JO: The two most popular Polish bands among nationalists would be definitely Honor and Konkwista 88, both in the classic RAC/hatecore [Rock Against Communism] vein, both already inactive. There was also an NR-oriented RAC band, namely Legion. There are some younger Polish HC/RAC bands popular among nationalists now, such as Obłęd, Legion Twierdzy Wrocław, Gammadion, Tormentia, or the inactive White Devils (the projects are new, but some of the members belong to the old guard). There are also some NSBM bands, though most of them are actually regular black metal, with some radical leanings. Well, I think Polish nationalists listen to very similar music as Slovak, Czech, Austrian, Hungarian, German, French, or any other nationalists. The advent of the internet made it possible for all the radical bands to reach audiences in various countries. Personally, I listen mostly to black metal and neofolk. I also like classical music and more experimental and melodic acts, such as Dead Can Dance, Tangerine Dream, Klaus Schulze, Popol Vuh, or Kraftwerk. I also really like fashwave — this is still one the best “young” trends in music right now. I don’t get rap or hip-hop at all, but I support the nationalist rap scene, as I think it is a good way of promoting the right ideas among the younger generation. There is no point in namedropping all the bands I like, but I think readers of Reconquista might be interested in some Polish acts. I strongly recommend Polish black metal bands from the 1990s, such as Graveland, Veles, Fullmoon, Infernum, Thor’s Hammer, North, Kataxu, or Arkona. The second Polish wave, such as Mgła, Kriegsmaschine, Szron, Dark Fury, Selbstmord, Gontyna Kry and Plaga, are also very much worth your attention. If you like atmospheric black metal and folk influences, Wędrujący Wiatr and Stworz are some of the best you will find in this genre. For fans of neofolk, I recommend Ludola. There is also an interesting martial dark ambient project: Jowisz.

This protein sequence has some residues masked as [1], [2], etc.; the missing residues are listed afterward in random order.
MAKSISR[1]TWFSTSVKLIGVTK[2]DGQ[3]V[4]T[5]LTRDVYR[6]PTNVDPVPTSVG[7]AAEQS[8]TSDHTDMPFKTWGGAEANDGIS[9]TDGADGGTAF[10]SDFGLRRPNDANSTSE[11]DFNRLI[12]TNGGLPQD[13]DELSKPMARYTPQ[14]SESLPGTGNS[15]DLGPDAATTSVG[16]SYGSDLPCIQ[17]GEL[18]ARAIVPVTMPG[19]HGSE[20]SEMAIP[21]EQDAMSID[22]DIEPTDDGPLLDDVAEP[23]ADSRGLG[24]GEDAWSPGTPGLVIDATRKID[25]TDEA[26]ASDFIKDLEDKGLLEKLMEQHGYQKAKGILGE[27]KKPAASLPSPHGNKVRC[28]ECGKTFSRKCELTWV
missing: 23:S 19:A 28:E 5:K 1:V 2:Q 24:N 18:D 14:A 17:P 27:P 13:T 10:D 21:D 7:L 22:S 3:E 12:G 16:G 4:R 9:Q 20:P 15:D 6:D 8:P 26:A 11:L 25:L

OM: I know you write for the website Counter-Currents. How did you first contact this website? What do you like about CC?

JO: Since my entry into nationalism, I was looking for a medium that would cover all kinds of topics, such as politics, culture, art, ecology, or history from a nationalist perspective, which would have the best authors and which would also publish translations of authors writing in languages I have not mastered. And exactly in the moment when I was really tired and disappointed with the state of the nationalist scene, I came across Counter-Currents, which had just begun to operate at that time. It was pretty much everything I was looking for. I read it for some time and then I just wrote an e-mail to Greg Johnson, asking if he would be interested in having his work translated into Polish. Later, I sent him some of my essays, and he encouraged me to write more. After some time I got the chance to meet him in person when he came to Poland for the first time to visit Leo Yankevich. Currently, I focus on writing in Polish and doing translations of other authors into my mother tongue. I think that there is quite a lot of good English-language nationalist and New Right authors, whose work is much better than mine, while I think that the Polish nationalist metapolitical movement needs all hands on board. Thus, I decided to focus on writing in Polish.

OM: What is your most-read article? What type of articles are people most interested in?

JO: These are three separate things: articles I like to write, articles people read, and articles I think are most important. The articles I like to write the most are about culture, especially about literature, and especially about poetry, which I think is not appreciated enough both in Poland, as well as in nationalist circles. Many of the best writers were on our side, and I think it is an important task to remind people about this fact. The articles people read the most are quite random: the ones I saw had quite a few reads and even got translated into other languages were the ones about my experiences of working with Leftists, my extended review of the book Prison of the Nation by Alexiey Shiropaiev (an ethnonationalist history of Russia), and my reports on the Asgardsrei festival (which can be read in Czech thanks to your efforts). The articles I think are the most important are the ones connected with the practical aspects of the nationalist movement, such as “Feeding The Counter-System [4]” and “Across The Line [5],” and the ones connected with the higher meaning of life and death, such as “On Mortality [6]” and “Tragiczna koncepcja życia [7].”